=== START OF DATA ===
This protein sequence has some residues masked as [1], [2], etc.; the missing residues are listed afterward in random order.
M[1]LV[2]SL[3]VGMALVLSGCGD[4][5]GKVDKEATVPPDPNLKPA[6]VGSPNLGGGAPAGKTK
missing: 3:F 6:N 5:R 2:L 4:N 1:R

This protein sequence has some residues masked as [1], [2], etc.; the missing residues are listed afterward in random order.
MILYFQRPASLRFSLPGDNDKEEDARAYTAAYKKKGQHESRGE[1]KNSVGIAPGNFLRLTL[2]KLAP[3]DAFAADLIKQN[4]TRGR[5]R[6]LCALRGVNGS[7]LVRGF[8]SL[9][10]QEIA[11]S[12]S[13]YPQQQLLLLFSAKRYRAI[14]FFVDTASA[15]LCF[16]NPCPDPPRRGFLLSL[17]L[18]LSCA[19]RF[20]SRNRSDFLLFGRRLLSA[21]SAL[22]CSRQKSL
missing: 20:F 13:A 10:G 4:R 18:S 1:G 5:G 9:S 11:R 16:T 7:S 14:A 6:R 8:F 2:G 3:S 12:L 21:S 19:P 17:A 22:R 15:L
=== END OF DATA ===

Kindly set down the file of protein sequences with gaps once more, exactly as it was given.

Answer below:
This protein sequence has some residues masked as [1], [2], etc.; the missing residues are listed afterward in random order.
M[1]LV[2]SL[3]VGMALVLSGCGD[4][5]GKVDKEATVPPDPNLKPA[6]VGSPNLGGGAPAGKTK
missing: 3:F 6:N 5:R 2:L 4:N 1:R

This protein sequence has some residues masked as [1], [2], etc.; the missing residues are listed afterward in random order.
MILYFQRPASLRFSLPGDNDKEEDARAYTAAYKKKGQHESRGE[1]KNSVGIAPGNFLRLTL[2]KLAP[3]DAFAADLIKQN[4]TRGR[5]R[6]LCALRGVNGS[7]LVRGF[8]SL[9][10]QEIA[11]S[12]S[13]YPQQQLLLLFSAKRYRAI[14]FFVDTASA[15]LCF[16]NPCPDPPRRGFLLSL[17]L[18]LSCA[19]RF[20]SRNRSDFLLFGRRLLSA[21]SAL[22]CSRQKSL
missing: 20:F 13:A 10:G 4:R 18:S 1:G 5:G 9:S 11:R 16:T 7:S 14:A 6:R 8:F 2:G 3:S 12:L 21:S 19:P 17:A 22:R 15:L